A court in Vietnam has imprisoned nine executives of a prominent state-owned shipbuilding company to sentences ranging from three to 20 years in connection with a corruption scandal, according to reports.

Pham Thanh Binh, 58, the former chairman of Vietnam Shipbuilding Industry Group (Vinashin) received twenty years in jail (the maximum term possible) for violating state regulations.

Vinashin almost collapsed under a mountain of debt totaling about $4.5 billion.

BBC reported that the nine executives were directly linked to $43 million in losses, incurred through the purchase of ships in the absence of government approval, as well as two failed power plant projects.

In 2010, Vinashin defaulted on a $600-million loan to creditors, while foreign credit ratings agencies cited the Vinashin fiasco as one reason they downgraded Vietnam’s debt rating that same year.

The scandal even touched the country’s Prime Minister Nguyen Tan Dung, who appointed Binh to his post.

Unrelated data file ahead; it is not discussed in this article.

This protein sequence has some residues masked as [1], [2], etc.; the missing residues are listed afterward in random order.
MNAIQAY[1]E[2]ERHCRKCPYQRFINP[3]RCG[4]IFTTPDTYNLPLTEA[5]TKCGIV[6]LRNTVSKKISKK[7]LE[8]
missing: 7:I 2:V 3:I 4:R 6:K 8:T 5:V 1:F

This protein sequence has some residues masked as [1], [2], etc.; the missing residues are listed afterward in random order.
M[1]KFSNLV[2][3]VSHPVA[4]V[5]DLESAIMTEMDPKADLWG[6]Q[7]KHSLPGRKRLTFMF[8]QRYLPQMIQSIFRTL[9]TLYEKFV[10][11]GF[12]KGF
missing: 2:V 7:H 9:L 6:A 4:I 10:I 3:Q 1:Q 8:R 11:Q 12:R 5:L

In addition, the saga raised serious questions about Vietnam's corporate governance and the debt situation of the dominant state sector in the country.

Tran Van Nghiem, the presiding judge of the court in the northern city of Haiphong, said in a statement:This case caused serious economic consequences. The behavior of Binh and the other defendants was very dangerous, damaging public opinion, reducing public trust and the prestige of the country in the eyes of foreign investors and resulting in stagnant business and production that forced the government to appoint a new management.”

Nghiem added: Therefore, the defendants should be seriously punished.

Meanwhile, the disaster at Vinashin has led state officials to promise they will reform the state sector and restructure the economy.

Reuters noted that last week the Vietnamese finance ministry retained Standard Chartered Bank to advise on how to upgrade the country’s debt rating.

The government's reform strategy does not appear to give priority to tightening corporate governance or increasing transparency. The market also does not appear to be punishing Vietnam for Vinashin's default, Jonathan Pincus, Dean of the Fulbright Economics Teaching Program in Ho Chi Minh City, told Reuters.